Protecting and promoting culture takes strong policy. Brian’s experience in Washington, D.C. covered everything from telecommunications to mascot issues — no cake walk any way you cut them. At Arizona State University, his work infuses Native knowledge in the academy, and engages Tribal Nations in building community partnerships.
Brian Howard is a Research & Policy Analyst with the American Indian Policy Institute (AIPI) at Arizona State University. He currently provides analyses of various infrastructure and sovereignty issues relevant to tribal communities; manages AIPI’s Legislative and Administrative Policy Update tracking federal and Arizona State government actions affecting tribal communities; and is co-investigator for an AIPI tribal technology research project to collect data on telecommunications availability on tribal lands. Brian also serves as the National Congress of American Indians’ (NCAI) appointed representative to the Department of Homeland Security, SAFECOM Executive Committee and the First Responder Network Authority (FirstNet), Public Safety Advisory Committee (PSAC) to represent tribal interests and relay tribal concerns regarding public safety communications issues on tribal lands. In his role as the NCAI appointed representative to the FirstNet PSAC, Brian also chairs its Tribal Working Group (TWG), which is comprised of regional representatives from tribal governments, organizations, and public safety/emergency management associations. Since assuming chairmanship of the FirstNet TWG in February 2018, Brian has led the group in developing tribal-specific recommendations regarding tribal public safety communications as well as the creation of a Tribal Consultation Policy that was formally recognized by FirstNet in October 2018.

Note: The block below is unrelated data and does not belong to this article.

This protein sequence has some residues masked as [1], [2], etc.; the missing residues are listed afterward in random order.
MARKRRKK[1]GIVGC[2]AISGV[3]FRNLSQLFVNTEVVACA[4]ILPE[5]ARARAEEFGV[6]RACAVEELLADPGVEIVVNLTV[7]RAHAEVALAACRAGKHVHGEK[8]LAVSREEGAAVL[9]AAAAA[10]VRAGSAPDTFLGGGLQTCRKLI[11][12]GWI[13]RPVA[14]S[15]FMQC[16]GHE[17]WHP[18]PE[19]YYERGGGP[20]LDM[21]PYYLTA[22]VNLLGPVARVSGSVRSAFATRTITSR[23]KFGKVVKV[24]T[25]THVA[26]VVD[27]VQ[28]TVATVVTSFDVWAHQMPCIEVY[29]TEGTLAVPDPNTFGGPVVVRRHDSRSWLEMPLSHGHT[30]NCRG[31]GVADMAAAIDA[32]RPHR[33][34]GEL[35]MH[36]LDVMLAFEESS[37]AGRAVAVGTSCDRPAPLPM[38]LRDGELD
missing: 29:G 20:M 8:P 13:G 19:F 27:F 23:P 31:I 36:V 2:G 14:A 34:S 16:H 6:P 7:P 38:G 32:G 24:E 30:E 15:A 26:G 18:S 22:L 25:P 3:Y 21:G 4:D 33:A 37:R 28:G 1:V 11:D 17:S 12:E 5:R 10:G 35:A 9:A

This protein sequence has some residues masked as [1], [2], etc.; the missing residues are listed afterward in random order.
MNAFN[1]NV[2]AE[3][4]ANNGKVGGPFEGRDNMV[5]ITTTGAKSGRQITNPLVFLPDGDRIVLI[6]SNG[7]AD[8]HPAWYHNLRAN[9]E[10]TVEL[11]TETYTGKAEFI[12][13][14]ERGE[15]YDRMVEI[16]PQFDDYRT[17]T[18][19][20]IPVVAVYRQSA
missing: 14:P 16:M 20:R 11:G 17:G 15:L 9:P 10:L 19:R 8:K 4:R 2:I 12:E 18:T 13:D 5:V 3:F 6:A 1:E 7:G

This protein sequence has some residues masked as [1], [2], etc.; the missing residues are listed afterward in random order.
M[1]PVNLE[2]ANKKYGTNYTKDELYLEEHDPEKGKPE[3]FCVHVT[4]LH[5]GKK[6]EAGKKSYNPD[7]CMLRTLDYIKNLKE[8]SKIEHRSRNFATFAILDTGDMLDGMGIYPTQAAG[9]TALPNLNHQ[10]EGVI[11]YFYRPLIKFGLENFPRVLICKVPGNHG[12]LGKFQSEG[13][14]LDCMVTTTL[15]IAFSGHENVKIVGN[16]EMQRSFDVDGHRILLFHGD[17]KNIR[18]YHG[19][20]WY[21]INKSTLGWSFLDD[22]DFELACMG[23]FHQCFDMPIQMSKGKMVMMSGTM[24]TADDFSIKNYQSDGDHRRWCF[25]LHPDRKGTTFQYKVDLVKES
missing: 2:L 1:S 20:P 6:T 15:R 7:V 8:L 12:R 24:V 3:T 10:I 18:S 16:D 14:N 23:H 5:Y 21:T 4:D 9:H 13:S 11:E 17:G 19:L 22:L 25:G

Prior to joining the AIPI team in November 2016, Brian served over five years as a Legislative Associate with NCAI in Washington, DC. Working on behalf of American Indian and Alaska Native tribal governments across the U.S., Brian’s work included advocating tribal policy initiatives in Congress, the Administration, and the White House on matters regarding Telecommunications, Government Contracting, and Cultural Protections (Sacred Places, Eagle Feather/Eagle Protections, NAGPRA, and Mascot issues). Brian’s work experience has also included numerous DC based research and policy internships in the federal government and non-profit sectors, as well as with the New Mexico House of Representatives and the Gila River Indian Community Council’s Office.
Brian graduated from the University of New Mexico in 2009 with his Bachelor of Arts degree in Native American Studies focusing on Federal Indian Law and Policy with a minor in Political Science. He is Akimel O’odham, Tohono O’odham, and Piipash, and an enrolled member of the Gila River Indian Community where he grew up in the Komatke District.